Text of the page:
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Restaurants and the law

2 min read


Restaurant stories expanded beyond the food and business sections to the legal pages recently, with two companies filing for Chapter 11 bankruptcy reorganization and others filing and settling lawsuits over allegations ranging from theft of confidential documents to loan defaults to employee compensation disputes.

Signs of the economic times

Both Friendly’s and Real Mex Restaurants cited the ongoing economic downturn as the main culprit when they announced Chapter 11 bankruptcy filings Tuesday.

Friendly’s filed for Chapter 11 in Delaware and said it will close 63 stores; on Thursday, the ice cream and burger chain won court approval for $50.6 million loan to keep the company’s remaining 424 stores afloat until the company finds a buyer, Bloomberg reported.

Also on Tuesday, Real Mex Restaurants, the parent of El Torito, Chevys Fresh Mex and Acapulco Mexican Restaurant and the country’s leading Mexican restaurant operator, also filed for bankruptcy and said it would sell its assets. In addition to sluggish sales, the company faces high lease obligations, debt payments and higher food costs, and its cash reserves are down to about $1 million, according to Reuters.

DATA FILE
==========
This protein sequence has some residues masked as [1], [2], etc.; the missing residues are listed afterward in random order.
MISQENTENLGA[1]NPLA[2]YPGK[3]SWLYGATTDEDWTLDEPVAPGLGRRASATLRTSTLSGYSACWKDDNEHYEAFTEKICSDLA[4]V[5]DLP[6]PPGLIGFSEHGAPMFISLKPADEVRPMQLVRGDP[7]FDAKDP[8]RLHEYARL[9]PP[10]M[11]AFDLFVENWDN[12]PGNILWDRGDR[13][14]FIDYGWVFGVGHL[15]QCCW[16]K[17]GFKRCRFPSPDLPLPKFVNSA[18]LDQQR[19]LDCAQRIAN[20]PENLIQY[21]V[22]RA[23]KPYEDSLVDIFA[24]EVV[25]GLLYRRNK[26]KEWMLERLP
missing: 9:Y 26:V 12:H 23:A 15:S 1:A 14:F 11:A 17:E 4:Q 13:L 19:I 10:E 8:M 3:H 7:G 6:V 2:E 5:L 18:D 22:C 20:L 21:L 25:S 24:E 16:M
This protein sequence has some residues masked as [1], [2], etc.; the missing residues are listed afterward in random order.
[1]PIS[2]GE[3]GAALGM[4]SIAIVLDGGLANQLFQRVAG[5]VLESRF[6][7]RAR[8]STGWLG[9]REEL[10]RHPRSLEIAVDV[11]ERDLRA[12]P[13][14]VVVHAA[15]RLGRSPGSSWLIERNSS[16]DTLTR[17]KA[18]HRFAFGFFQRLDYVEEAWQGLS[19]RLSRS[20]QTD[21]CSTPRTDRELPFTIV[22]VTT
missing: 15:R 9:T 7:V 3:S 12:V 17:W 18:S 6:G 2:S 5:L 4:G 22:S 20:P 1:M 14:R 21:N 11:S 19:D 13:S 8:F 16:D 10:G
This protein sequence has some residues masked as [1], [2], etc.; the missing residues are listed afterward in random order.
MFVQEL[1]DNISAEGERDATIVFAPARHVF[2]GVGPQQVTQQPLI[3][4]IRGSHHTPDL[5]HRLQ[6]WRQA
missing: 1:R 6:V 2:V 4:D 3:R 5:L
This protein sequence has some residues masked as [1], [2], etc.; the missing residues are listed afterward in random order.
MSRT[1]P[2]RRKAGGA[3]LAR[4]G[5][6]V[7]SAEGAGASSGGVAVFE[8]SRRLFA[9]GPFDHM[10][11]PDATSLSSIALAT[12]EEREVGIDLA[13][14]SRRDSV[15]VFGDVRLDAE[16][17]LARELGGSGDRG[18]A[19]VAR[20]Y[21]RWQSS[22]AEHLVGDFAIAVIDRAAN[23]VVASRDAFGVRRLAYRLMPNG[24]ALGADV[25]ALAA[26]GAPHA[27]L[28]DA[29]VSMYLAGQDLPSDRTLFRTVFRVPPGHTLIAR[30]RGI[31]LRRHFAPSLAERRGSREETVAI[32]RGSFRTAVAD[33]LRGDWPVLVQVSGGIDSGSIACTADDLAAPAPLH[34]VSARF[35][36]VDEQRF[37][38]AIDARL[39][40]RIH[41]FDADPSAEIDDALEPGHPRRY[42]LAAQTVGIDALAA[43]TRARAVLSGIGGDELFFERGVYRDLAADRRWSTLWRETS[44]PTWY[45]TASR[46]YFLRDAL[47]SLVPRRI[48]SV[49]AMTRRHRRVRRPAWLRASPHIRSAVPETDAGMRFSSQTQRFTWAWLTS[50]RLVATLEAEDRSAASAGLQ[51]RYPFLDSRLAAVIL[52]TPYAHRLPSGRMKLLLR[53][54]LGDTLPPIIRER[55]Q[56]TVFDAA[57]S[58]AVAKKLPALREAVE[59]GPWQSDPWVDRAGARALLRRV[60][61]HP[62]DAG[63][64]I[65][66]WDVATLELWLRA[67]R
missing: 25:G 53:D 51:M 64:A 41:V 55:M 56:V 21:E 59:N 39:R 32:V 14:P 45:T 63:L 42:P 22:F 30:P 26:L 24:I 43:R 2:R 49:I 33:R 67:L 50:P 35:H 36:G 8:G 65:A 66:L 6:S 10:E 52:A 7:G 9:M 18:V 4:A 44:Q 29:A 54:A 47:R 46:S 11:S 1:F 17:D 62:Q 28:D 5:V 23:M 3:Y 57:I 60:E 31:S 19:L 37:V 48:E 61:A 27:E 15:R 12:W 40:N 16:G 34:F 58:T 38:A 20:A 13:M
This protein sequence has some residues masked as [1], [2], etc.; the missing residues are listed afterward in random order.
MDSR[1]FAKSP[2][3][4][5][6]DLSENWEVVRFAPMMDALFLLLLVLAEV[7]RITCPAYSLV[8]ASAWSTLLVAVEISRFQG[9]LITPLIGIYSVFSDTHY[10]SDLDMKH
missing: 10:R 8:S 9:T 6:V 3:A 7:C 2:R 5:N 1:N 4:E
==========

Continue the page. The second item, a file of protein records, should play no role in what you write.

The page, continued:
Hooters does want some things left to the imagination

Hooters of America is suing former vice president Joseph Hummel for allegedly stealing reams of confidential marketing and operations data and taking it with him to his new gig as COO at rival “breastaurant” chain Twin Peaks, The Associated Press reported.

Outback settles lawsuit

Late last week, Outback parent OSI Restaurant Partners reached a $33.3 million settlement of a two-year-old lawsuit against franchisee T-Bird Nevada, which defaulted on a loan that OSI had guaranteed, Nation’s Restaurant News reported.

Employee compensation

Employees have filed so many pay- and tip-related lawsuits against restaurant chains that law firm Berke-Weiss & Pechman created a website called, with advice for employees wondering whether they’re being paid fairly. The firm has made a name for itself, as well as a handsome living, representing restaurant workers since winning a $3.2 million judgment for employees of New York City’s Sparks Steak House, who argued that management was sharing their tips with workers who were ineligible, Restaurant Hospitality reported.